. . . . . . . . . . . . . . . . . .. . . . . . . where ImagInatIon comes to play

Saturday 1 November 2008


On this day in 1512, the ceiling of the Sistine Chapel - considered Michelangelo's finest work - is exhibited to the public for the first time.

As a Neo-platonist, Michelangelo likely believed in the divinity of his own creativity more than he did in the possibility of man being capable of drawing an image of God. Nevertheless, this piece (unnamed by the artist himself), is deemed one of the finest frescoes ever painted. I suspect that the artist and the intellectual must have had a sense of humour about this particular project, wanting to do it justice despite his own philosophies and lack of passion for painting. . .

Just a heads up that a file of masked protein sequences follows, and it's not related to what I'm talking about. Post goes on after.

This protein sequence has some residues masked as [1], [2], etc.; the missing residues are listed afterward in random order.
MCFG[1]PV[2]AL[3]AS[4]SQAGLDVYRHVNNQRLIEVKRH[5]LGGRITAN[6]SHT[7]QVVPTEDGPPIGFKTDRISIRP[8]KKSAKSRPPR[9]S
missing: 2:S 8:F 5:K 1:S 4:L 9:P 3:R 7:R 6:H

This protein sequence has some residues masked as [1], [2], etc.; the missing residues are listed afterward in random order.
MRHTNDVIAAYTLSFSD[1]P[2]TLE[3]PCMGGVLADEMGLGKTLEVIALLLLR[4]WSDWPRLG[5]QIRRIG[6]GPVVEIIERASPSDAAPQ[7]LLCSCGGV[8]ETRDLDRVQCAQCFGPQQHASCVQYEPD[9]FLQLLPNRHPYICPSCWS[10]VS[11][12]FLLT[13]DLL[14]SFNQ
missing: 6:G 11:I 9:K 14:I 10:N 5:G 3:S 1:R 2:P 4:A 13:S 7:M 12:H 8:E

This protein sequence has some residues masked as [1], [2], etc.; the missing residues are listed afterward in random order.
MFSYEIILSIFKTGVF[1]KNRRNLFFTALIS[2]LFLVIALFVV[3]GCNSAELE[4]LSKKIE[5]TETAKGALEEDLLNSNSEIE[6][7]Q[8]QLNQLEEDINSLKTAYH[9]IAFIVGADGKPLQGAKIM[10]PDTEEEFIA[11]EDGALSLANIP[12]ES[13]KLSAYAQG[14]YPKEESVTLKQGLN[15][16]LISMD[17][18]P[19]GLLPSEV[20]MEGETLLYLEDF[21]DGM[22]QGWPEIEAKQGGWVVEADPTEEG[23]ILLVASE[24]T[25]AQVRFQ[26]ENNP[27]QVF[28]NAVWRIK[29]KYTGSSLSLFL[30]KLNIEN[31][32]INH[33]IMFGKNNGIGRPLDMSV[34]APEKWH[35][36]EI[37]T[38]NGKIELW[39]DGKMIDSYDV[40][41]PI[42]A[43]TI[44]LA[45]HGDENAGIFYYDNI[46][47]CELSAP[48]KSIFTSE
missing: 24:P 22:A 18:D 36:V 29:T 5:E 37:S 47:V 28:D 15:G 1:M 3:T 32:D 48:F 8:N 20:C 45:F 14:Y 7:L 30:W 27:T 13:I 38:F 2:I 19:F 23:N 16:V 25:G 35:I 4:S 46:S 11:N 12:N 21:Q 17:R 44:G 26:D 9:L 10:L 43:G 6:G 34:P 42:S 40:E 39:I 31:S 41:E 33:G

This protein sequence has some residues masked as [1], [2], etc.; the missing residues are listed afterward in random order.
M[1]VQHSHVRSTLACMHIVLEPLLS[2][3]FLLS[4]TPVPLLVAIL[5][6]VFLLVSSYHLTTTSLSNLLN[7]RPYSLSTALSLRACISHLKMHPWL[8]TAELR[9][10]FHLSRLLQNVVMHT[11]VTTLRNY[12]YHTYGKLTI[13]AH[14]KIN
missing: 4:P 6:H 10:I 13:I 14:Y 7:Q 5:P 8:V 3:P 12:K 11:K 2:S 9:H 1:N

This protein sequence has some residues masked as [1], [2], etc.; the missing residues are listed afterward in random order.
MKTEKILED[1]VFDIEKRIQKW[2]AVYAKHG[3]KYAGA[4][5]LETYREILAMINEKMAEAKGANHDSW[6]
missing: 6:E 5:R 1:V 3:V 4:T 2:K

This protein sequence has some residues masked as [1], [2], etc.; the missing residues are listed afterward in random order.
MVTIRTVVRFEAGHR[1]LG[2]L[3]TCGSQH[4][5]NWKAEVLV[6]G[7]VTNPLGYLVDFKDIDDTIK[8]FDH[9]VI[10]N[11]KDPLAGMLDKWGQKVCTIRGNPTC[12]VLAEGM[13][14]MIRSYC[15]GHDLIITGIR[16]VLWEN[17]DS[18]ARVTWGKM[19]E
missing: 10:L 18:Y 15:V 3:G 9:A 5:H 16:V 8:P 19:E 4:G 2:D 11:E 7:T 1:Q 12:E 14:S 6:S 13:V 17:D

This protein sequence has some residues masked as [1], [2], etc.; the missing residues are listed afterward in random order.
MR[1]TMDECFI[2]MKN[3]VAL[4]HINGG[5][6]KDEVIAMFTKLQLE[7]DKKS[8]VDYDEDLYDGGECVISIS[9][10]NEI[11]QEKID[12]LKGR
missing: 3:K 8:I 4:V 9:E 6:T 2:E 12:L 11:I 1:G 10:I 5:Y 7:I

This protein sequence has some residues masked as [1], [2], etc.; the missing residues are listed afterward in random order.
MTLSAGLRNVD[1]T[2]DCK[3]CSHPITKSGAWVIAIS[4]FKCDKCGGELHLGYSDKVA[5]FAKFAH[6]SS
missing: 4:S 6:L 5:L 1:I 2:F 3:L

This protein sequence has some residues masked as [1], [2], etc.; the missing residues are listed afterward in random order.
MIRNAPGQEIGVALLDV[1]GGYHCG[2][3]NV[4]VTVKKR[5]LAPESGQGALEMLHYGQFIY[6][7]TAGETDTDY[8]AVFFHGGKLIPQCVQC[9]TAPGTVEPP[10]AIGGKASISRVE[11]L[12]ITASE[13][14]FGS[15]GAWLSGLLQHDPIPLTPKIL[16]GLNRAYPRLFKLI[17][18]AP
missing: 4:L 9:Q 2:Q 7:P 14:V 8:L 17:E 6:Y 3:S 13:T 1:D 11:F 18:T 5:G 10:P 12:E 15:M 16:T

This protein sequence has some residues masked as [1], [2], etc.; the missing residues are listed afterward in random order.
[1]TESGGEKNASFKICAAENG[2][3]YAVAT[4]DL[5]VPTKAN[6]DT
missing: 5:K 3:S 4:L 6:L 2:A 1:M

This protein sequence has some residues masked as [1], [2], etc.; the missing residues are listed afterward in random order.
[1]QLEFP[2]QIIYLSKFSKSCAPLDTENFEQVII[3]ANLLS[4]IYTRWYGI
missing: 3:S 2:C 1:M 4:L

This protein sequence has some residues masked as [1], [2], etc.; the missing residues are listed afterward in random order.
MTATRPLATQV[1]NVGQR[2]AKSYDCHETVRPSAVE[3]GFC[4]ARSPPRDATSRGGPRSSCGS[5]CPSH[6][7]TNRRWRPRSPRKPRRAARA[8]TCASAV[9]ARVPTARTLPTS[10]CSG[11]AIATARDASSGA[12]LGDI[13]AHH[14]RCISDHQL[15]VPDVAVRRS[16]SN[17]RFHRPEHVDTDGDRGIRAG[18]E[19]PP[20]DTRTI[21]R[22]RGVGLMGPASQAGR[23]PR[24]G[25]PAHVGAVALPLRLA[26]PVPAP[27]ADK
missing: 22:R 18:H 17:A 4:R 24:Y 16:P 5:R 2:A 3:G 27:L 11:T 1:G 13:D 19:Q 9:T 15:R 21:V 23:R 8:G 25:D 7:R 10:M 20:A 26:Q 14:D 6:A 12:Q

I find Michelangelo's sculptures most magnificent - Impossible for this tactile art lover not to run her fingers over his breath-taking beauties!
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The Sistine Chapel was begun under Pope Sixtus IV in 1473, built to the proportions of Solomon's temple in the Old Testament (its height one-half and its width one-third of its length). For the purpose of emphasizing the authority and legality of the papacy, the chapel has frescoes on the walls by Botticelli and Ghirlandaio and, on the altar wall and ceiling, by Michelangelo.


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